Arthritis is a painful inflammatory condition of the joints, which can be caused due to various reasons such as age degenerative process, infection, trauma, etc. Arthritis is a compound term for joint problems like rheumatoid arthritis, osteoarthritis, ankylosing spondilytis, gout, etc. The disorder can be accompanied by pain, which might vary in intensity and other symptoms like swelling, stiffness, rigidity, insomnia, inability to perform everyday activities, etc.

Arthritis is one of the major causes of disability in the United States. While there is no known cure for arthritis, chronic arthritis can be effectively managed through orthopedic treatment. This treatment focuses on managing the pain while also restoring the functioning of the affected joints, encouraging the restoration of everyday activities as far as possible. Physical therapy performed in conjunction with orthopedic bracing has been reported to show positive results in most patients. However, it is important that physical therapy is performed by a registered physical therapist in consultation with an Orthopedic Specialist to ensure that the joints are not overstretched or strained beyond their range of motion. While these exercises help to improve the flexibility of the affected joints, the orthopedic bracing is instrumental in restricting movement of these joints, hence helping in strengthening them. In case of severe pain, orthopedic treatment is combined with anti-inflammatory drugs to reduce pain and improve compliance with the treatment.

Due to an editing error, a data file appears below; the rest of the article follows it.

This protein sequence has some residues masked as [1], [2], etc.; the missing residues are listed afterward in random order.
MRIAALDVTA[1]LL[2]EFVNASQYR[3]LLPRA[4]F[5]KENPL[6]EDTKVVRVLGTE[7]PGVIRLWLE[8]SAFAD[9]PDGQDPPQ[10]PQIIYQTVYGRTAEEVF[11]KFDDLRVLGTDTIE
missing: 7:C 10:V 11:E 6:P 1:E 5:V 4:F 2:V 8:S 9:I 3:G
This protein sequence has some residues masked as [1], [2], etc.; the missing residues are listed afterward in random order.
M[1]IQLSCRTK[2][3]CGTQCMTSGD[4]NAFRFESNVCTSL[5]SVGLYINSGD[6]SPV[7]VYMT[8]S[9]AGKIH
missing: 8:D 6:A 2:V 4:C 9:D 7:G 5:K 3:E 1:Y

Patients are also advised to undertake lifestyle modifications, such as weight control and regular exercise. In case all these methods are ineffective in alleviating the condition, orthopedic surgery is used as the last resort. Known as joint replacement surgery, this last line of treatment is usually needed in case of patients with joint-eroding arthritis.

Research shows that occupational therapy, which is an integral part of the orthopedic treatment of chronic arthritis, is more effective than medication in treating certain forms of the disease, such as osteoarthritis of the knee joint. When performed correctly, not only does this therapy build strength, endurance, and flexibility; and restore normal activities of the joint, but it also helps to delay surgical intervention. Patients who undergo occupational therapy are gradually able to perform daily activities using the affected joint. The advanced orthopedic equipment helps treat the patient without the need of medication.